Yesterday we took a look at Mary Richards’ third-story apartment from “The Mary Tyler Moore Show.” Today I thought I’d show you what the Queen Anne Victorian really looks like. Here’s the information from the 2007 real estate listing information, when it was on the market for $3.6 million in Minneapolis, Minnesota:
This 1892 Queen Anne Victorian was the setting for the Mary Tyler Moore show. Recently and completely renovated for today’s family. The main floor parlor and living room have incredible woodwork. A new kitchen and family room, suitable for entertaining, and a totally new master bath, was added to the home. There is a 3rd-floor guest suite with three bedrooms, 2 bathrooms, and a separate living area. This home offers a three car garage, and over 9,000 square feet.
Here’s an image of it used on the show in 1970, and the photo above is what it looks like now.
In this exterior shot, Mary walks out of the house toward the street and you can see the chain link fence that used to surround the old house. Thankfully, it’s gone now!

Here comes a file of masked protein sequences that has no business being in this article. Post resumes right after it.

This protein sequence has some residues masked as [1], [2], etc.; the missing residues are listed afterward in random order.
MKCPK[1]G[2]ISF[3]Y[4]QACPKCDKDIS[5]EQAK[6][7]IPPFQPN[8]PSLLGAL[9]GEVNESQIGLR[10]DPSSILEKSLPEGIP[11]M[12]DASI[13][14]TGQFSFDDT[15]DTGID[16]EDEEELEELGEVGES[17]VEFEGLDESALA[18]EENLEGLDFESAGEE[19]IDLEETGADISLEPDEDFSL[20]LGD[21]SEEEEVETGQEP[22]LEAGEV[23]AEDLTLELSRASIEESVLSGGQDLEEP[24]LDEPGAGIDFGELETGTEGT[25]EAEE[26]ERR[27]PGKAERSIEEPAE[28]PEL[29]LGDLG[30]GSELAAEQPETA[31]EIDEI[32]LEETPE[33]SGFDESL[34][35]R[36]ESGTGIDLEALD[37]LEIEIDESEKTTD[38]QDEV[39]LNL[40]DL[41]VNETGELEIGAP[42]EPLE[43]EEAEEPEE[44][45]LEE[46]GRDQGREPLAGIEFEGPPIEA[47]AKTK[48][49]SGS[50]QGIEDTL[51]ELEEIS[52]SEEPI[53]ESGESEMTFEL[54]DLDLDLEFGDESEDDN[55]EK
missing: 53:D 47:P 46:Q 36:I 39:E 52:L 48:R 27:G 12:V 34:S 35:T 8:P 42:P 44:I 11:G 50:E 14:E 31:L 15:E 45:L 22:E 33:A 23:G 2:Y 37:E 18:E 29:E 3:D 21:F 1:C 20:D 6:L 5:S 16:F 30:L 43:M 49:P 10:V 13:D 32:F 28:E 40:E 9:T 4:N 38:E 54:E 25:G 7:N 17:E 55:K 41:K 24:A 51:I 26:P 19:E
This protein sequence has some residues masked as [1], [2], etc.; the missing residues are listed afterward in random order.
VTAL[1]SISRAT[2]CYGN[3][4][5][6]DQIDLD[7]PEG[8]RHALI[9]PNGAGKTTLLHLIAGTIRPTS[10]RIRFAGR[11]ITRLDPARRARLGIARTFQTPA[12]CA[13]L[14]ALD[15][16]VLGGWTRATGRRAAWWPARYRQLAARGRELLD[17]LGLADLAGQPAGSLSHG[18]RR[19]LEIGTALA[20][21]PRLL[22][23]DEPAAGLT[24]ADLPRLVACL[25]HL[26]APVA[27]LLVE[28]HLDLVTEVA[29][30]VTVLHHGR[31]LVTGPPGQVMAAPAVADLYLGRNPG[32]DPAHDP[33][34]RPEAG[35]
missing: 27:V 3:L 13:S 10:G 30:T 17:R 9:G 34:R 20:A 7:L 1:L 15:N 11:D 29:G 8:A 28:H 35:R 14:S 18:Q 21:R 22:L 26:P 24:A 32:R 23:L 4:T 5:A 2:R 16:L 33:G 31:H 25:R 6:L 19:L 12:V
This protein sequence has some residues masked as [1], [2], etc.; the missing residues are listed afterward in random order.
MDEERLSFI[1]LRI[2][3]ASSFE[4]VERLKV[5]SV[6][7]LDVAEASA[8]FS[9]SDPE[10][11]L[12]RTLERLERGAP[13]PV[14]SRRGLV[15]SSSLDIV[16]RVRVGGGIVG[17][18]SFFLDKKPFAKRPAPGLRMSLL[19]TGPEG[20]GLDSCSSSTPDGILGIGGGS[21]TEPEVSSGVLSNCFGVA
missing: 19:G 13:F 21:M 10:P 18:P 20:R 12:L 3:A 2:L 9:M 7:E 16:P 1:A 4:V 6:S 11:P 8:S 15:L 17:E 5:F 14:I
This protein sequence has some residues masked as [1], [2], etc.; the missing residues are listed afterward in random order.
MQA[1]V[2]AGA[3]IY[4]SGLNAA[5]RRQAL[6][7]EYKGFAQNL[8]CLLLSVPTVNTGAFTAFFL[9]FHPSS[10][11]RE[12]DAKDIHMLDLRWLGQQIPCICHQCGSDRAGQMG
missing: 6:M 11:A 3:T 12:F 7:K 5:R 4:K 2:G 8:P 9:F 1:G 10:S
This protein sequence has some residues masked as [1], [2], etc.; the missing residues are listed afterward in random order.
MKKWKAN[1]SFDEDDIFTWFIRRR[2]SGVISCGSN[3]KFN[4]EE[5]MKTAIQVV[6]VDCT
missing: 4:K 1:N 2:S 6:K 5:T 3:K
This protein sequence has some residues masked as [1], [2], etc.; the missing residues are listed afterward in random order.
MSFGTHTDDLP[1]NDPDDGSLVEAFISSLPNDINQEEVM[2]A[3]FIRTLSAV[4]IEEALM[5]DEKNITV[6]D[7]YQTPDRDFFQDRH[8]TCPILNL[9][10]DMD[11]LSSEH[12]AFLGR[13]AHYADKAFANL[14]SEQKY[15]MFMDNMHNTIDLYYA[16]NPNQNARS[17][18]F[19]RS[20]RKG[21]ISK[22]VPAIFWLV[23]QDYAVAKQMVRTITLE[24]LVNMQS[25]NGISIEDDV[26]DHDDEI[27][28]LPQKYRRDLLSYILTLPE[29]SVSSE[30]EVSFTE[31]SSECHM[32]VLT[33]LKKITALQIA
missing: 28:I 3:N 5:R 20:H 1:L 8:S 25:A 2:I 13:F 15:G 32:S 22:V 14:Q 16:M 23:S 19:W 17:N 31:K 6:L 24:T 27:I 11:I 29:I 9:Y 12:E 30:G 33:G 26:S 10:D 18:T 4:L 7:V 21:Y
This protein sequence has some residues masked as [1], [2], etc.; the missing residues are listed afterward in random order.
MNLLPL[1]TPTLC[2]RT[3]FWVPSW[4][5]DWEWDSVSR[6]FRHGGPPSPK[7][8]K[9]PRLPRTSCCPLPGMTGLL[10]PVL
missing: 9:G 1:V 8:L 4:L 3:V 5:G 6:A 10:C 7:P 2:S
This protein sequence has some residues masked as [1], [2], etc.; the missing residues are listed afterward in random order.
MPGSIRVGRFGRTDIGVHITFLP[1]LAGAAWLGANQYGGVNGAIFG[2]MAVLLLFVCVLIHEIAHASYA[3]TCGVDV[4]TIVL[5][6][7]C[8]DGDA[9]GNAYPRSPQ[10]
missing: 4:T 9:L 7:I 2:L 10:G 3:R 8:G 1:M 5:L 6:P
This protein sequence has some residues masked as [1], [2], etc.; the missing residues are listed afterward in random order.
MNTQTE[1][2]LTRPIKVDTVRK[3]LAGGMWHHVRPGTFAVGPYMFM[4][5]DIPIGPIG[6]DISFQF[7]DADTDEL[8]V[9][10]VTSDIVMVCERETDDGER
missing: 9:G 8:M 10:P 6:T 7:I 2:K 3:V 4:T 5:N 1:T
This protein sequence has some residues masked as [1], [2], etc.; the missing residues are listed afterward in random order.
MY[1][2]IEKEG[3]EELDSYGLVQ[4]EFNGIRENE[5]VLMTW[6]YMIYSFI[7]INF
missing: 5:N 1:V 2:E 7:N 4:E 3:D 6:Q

The renovation included a nearly 3,000 square-foot addition that added two bedrooms, three baths, and expanded the kitchen. Here are the photos featured in the real estate listing:
The sweeping mahogany staircase in the entry:
The house now has exercise, sauna, crafts, office and billiards rooms and servants or nanny’s quarters. The third-floor space–which the owners referred to as the “Mary Tyler Moore Suite”–went from being unfinished attic space to a home office and media room.
I found these two photos of the dining room from an earlier listing, before the renovation several years ago, but there weren’t any photos of it in the more recent listing. I’d love to see what changes, if any, they made to it:
The kitchen, which is now four times its original size:
The house has 8 bedrooms, 5 full baths, and 4 half baths. This is the master bedroom:
I found this photo taken of it a few years before its renovation, when it was very brown. At the time it sold for around $1 million:
The house had been divided into apartments like they were on the TV show, but the extensive renovation returned it to a single-family dwelling.
P.S. If you missed it, check out my earlier post about the sets: